After that, I headed to Winslow (yeah, that Winslow) and La Posada. And here, there’s a connection with previous trip stops, namely, with architect and designer Mary Colter. She was behind several Grand Canyon National Park structures, including the Hopi House, the Desert View Watchtower and the Bright Angel Lodge. She also designed the landmark Painted Desert Inn at the Petrified Forest National Park.

It was not Colter’s reputation that led me to La Posada, however. It was reading about it in the context of thinking, Wow! There has to be something more interesting along the way than a $200-a-night chain hotel in Flagstaff to stay at after the Grand Canyon, but before heading to Santa Fe. Turns out there was. This hotel, a railroad era hotel renovated room-by-room beginning in the late 199s, features a mix of design elements, from the streamline moderne style of its era, along with Mission-style architecture and Navajo art. Then the property had Jacuzzi whirlpool tubs in every room (which came in handy after the canyon and Sedona area hiking.)

Oh, and a stellar restaurant, the Turquoise Room. I had more flavorful food at the restaurant here, for dinner and breakfast than anywhere else on my trip. During the one month or so I experienced a bit of the old maskless indoor life, I enjoyed being treated like a benign kingly ruler, with mega-pro gloved staff and all. (Didn’t have to dress up, though!) Makes me feel almost wistful now.

A few pics below. A day of luxuriating here, and I headed out for a purposefully slow, half-scenic route trip to Santa Fe.

Black Currant Margarita at the Turquoise Room of La Posada Hotel, Winslow AZ

Huevos Rancheros at the Turquoise Room of La Posada Hotel, Winslow AZ

oak creek + grand canyon

My right arm was feeling heavy. THAT is why it took me entirely too long to even start a new entry. The perils of hiking up trails with steep climbs, using a stick, when you live in the lowlands. Also all the driving.

(Long delay.)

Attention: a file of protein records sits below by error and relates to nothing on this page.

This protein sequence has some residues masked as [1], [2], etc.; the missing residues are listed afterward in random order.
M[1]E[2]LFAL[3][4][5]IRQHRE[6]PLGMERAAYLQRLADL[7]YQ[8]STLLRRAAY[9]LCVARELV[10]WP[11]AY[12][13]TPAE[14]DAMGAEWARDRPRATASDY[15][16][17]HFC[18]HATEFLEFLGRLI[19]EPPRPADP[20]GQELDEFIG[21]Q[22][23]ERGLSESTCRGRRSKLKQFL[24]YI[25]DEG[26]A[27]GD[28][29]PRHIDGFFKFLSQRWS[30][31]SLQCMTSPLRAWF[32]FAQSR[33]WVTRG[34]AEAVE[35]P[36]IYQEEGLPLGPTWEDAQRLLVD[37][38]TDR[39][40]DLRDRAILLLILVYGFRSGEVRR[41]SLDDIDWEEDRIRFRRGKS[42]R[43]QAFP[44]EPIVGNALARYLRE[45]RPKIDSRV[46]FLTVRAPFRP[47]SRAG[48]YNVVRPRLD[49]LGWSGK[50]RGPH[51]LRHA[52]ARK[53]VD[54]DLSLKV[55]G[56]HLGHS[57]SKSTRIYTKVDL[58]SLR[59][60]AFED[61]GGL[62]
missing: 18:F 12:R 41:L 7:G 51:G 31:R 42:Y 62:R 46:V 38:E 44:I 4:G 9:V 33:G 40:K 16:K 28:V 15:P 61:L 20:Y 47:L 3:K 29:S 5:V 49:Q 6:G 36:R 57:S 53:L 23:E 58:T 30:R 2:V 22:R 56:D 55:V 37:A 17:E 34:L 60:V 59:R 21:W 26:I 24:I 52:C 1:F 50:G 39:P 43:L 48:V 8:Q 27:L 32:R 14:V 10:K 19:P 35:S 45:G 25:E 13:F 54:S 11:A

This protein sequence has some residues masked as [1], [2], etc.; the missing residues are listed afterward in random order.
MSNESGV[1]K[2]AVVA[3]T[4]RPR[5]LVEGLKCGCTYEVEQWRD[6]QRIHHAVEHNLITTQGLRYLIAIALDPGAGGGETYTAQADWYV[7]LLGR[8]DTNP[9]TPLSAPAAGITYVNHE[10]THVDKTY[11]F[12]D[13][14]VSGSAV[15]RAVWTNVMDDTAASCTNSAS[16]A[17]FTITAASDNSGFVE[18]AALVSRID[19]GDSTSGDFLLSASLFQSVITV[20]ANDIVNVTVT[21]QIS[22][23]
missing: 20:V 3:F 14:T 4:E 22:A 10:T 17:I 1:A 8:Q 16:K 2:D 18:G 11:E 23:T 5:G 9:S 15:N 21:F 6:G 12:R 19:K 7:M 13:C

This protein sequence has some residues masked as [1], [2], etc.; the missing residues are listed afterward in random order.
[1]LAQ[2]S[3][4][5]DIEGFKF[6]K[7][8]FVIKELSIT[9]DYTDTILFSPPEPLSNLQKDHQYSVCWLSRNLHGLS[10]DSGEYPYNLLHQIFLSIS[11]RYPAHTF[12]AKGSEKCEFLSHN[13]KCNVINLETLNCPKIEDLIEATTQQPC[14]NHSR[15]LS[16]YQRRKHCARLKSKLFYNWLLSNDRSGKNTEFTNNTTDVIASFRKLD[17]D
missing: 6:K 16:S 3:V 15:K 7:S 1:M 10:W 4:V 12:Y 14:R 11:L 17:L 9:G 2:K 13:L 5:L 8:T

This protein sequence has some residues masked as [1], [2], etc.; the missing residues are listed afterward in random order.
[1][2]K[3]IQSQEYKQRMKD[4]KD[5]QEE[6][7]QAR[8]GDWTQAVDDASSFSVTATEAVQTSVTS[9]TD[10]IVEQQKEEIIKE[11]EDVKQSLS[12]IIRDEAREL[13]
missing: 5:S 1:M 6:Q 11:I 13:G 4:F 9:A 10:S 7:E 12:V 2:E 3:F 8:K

OK, I bought a new mechanical keyboard and an ergonomic mouse. Then I still had to get medication for muscle inflammation in my lower right arm. After that, I had to finish an academic piece due on the first Friday in August. In the interim, so very much changed around me, making the trip of this summer seem like a distant whirlwind of a dream. I was eating indoors, not all of the time but almost every day, and not worrying about it! People did not freak me out. The news wasn’t filled with stories of infection, death, and childish outrage over masks. Imagine.

In any case, here are happier times from Day 2 of my second trip out to the southwest in the past year, this one to northern sections of Arizona and New Mexico. This day in a visit to the Grand Canyon, my first ever, and before that an early morning hike in a ridiculously beautiful trail in the Coconino National Forest near Sedona AZ.


The latter was the West Fork of Oak Creek Creek Trail, which I hopped up at 4 a.m. on Wednesday, June 9 to head out to while still at the Wigwam Motel in Holbrook AZ, about two hours away. I was hoping to get to the trail by 7. And I made it with about 8 minutes or so to spare. And when I got there, it was still a tad chilly, leaving me to keep my gloves on. It was also uncrowded, which thrilled and surprised me a bit, while also leading me to think that Grand Canyon National Park was not going to be as uncrowded as everyone and every website said it might. So parking that afternoon would likely not be much of an issue, was my thought, basing my hunch on how much more crowded parts of Zion were early even amid what was then a seeming height of the pandemic. (I was correct!)

I thought I might be able to visit Sedona, but did not have time once finishing this nearly 7-mile long trail through Oak Creek Cayon. I’d seen this trail in guides, however, and thought it looked like it could provide enough of a red rocks experience, while also being more green-and-shade-intensive than what I was seeing of trails around the city proper. It ended up being the perfect choice, I think, practically idyllic. The only thing you can’t experience in these photos is having to walk over a creek about eight times when carrying a camera over your neck, and carrying a hiking pole. Also the wondering of, How much longer to the end? Then the occasionally swatting of bugs and such. Also the questions I kept asking myself, such as, Should I take the 97th photo, or what?

I made it back to Flagstaff around 11:15-ish, stopping for lunch there at a little bakery and coffee place on Historic Route 66, the appropriately named (for me at least) Eat ‘n’ Run Route 66 Cafe. Super-friendly staff, one server mega-charming, OK food but great coffee. Then it was up to the Grand Canyon, which I entered from the eastern side, instead of the more heavily trafficked southern entrance. The first stop: Desert View, right after the Grand Canyon becomes the Grand Canyon, as opposed to the river gorge you could see on the way in.

This was a pretty crowded stop, but not unmanageable or overwhelming. I still got to see a father walking ahead of me be jerk-ey to his children, a la answering “No!” to every question they had, including, “Daddy can we get some ice cream?” In my head, I was thinking, in all caps, just like this: THEY’RE AT THE GRAND CANYON, LET THEM HAVE ICE CREAM!